Centuries of stories about Arizona and its people are told in more than 100 community and regional history museums all over the Grand Canyon State. Here are a few of the more unusual and offbeat must-sees when you visit.
Cowboys and copper of the Old West
Nineteenth-century Bisbee was known as "Queen of the Copper Camps." The story of its mining boom is told at the Smithsonian-affiliated Bisbee Mining & Historical Museum. Take a walk through a mine replica and displays of early Bisbee life in this old mining company building.
Wander through renovated and replicated 1880s buildings of the Castle Dome Mine Museum near Yuma. The saloons, mercantile, doctor's office and other businesses typical of 19th-century southwest Arizona are full of everyday items. The museum is open daily October through April; call for admission dates during other times of the year.
The real West and the romanticized West come alive in eclectic displays at the Superstition Mountain Museum in Apache Junction. Artifacts introduce you to the ancient Hohokam and Salado people, and found items tell the fascinating tale of the Lost Dutchman Mine. Stroll over to the "Elvis chapel" and "Rifleman's barn": survivors of fires at the old Apacheland Movie Ranch. They house memorabilia of dozens of western movies and TV shows.
While many Arizona museums detail the state's copper mining boom, the Copper Art Museum in Clarkdale focuses on what happened once the metal was sold. Clarkdale was built to produce industrial copper from 1912 to 1953. Essentially, the museum's copper and copper-alloy kitchenware, spirits stills, ceiling panels, arches, and decorated military shell casings have returned to their beginnings.
Western Spirit: Scottsdale's Museum of the West is one of Arizona's newest history museums. Artwork and artifacts in a highly modern building describe the settling of the western United States. Check out the Heritage Hall for information on Arizona history-makers, including lawman Wyatt Earp, labor leader Cesar Chavez, and retired U.S. Supreme Court Justice Sandra Day O'Connor.
Transportation and Space
What looks like a rail yard in Chandler is actually the Arizona Railway Museum that displays more than three dozen passenger and freight cars and locomotives from the last 100 years, many of which plied the Arizona rails. It's open weekends, September through May.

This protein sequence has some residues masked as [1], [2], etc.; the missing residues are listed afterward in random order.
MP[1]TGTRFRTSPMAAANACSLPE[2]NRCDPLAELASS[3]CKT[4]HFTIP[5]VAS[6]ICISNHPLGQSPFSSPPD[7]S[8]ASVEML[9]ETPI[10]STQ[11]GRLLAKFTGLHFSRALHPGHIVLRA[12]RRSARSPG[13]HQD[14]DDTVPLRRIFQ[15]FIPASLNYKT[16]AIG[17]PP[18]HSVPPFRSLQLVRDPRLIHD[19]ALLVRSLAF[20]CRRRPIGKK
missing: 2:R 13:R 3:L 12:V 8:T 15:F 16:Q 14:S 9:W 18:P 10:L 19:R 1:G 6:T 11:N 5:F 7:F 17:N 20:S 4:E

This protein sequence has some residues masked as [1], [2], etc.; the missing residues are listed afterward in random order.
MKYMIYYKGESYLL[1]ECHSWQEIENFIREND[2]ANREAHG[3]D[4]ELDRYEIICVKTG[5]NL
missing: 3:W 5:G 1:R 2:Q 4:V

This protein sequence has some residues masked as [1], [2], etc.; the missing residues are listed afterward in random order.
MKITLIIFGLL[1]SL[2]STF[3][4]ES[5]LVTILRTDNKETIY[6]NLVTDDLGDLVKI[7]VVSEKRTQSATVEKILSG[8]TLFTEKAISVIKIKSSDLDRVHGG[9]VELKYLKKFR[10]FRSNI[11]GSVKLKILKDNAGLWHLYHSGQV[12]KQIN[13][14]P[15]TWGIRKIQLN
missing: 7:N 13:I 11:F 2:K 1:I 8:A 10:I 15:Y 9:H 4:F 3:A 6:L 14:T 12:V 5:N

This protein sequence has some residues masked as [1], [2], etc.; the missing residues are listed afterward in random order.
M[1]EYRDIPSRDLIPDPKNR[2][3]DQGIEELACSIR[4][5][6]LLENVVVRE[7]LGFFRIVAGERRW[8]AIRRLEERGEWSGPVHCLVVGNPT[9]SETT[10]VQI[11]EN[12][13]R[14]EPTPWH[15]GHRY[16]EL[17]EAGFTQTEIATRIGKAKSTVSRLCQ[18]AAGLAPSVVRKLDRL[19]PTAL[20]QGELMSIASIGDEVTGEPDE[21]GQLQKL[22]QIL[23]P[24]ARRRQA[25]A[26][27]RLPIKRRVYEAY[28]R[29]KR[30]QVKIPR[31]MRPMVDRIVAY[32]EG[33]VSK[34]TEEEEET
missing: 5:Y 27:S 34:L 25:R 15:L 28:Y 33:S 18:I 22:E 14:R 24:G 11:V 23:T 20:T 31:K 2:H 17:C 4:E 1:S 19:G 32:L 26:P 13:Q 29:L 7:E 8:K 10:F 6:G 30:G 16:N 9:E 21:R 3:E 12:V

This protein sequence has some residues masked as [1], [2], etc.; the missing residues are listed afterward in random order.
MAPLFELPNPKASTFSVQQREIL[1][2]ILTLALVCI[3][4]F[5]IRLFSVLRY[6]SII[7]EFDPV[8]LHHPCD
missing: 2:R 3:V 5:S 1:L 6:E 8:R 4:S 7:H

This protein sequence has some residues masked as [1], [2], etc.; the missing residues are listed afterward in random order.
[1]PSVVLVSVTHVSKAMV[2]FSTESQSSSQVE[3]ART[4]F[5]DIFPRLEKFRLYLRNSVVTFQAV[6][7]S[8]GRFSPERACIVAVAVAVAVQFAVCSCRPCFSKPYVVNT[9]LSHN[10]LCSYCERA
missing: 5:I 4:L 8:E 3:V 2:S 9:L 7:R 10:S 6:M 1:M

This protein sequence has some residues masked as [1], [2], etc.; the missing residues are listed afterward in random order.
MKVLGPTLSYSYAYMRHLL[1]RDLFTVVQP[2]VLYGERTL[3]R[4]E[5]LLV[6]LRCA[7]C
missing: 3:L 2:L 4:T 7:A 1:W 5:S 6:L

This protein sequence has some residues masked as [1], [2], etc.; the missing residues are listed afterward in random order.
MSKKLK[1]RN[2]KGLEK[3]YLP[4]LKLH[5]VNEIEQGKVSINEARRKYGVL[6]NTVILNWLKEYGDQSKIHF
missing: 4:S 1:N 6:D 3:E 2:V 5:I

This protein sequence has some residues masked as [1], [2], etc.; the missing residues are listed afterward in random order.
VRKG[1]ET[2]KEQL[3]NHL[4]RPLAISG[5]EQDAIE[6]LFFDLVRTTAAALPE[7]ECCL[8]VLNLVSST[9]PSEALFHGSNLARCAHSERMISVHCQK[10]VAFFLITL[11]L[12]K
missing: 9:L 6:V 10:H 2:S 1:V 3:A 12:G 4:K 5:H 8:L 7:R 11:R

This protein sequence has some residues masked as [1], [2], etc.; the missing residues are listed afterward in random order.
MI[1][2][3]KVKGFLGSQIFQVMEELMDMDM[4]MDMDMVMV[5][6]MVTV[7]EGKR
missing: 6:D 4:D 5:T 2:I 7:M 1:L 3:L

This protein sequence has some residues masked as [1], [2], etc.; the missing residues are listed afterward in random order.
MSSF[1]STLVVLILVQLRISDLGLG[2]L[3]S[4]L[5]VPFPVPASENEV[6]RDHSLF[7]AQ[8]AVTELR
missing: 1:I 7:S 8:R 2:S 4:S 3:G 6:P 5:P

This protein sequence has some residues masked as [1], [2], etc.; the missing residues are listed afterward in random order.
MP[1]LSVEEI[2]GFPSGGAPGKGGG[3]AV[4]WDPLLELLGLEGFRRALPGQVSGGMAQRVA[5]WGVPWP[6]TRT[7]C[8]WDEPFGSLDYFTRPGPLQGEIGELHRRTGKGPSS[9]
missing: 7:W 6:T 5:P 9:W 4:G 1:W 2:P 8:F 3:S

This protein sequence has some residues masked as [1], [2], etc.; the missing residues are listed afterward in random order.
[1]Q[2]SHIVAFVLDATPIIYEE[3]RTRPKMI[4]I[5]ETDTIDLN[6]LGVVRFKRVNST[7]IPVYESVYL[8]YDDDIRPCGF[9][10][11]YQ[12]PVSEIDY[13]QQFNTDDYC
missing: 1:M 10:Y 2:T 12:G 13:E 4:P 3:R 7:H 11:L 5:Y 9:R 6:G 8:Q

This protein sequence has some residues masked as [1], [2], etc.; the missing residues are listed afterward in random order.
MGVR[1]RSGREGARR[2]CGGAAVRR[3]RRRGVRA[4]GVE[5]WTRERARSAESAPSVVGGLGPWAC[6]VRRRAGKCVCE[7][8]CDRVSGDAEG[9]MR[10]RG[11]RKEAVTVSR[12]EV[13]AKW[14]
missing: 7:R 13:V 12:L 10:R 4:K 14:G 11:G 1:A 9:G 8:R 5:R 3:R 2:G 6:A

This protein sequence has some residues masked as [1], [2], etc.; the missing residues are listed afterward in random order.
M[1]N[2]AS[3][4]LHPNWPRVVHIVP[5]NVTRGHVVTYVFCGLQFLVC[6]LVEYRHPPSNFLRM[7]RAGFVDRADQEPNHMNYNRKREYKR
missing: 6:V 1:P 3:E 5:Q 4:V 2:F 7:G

The Southern Arizona Transportation Museum is housed in the restored 1941 Southern Pacific Railroad Depot in Tucson that still serves as an Amtrak station. Recorded personal stories enhance the displays—including a 1900 locomotive—that describe how the railroad's 1880 arrival turned Tucson into a major destination.
More than 300 aircraft—passenger and private jets, spy and fighter planes, satellites and more—at the Pima Air & Space Museum in Tucson cover all of aviation history. It's the largest privately funded non-governmental museum of its kind. The Arizona Aviation Hall of Fame lauds the state's noteworthy aviators, including astronauts Frank Borman and Dick Scobee, Tuskegee airman Vernon V. Haywood, and Janet Harmon Bragg, the first black woman to earn a commercial pilot's license in the United States.
The Titan Missile Museum in Sahuarita in Southern Arizona provides a unique look at the Cold War Era. Stand next to a decommissioned Titan II intercontinental ballistic missile. See where military personnel worked and lived as they stood ready to deploy the warhead. And experience a simulated launch in the actual launch control room.
Firefighters are honored and their work is explained at the Hall of Flame Fire Museum in Phoenix. Its international collection of firefighting vehicles and equipment includes antique trucks used in Arizona, and its 1951 Phoenix dispatch center shows the state-of-the-art technology of the time: punch cards. Another exhibit honors first responders to the Sept. 11, 2001, terrorist attack on the World Trade Center.
The Postal History Foundation in Tucson is the state's only philatelic sales facility and the only United States post office that gets almost all new stamp issues. Its museum includes a post office built from a kit that served the town of Naco from 1895 to 1925. Visitors can see early postal equipment, paintings of Arizona Territory mail delivery, and massive collections of stamps from around the world.
This article was last updated in fall 2018.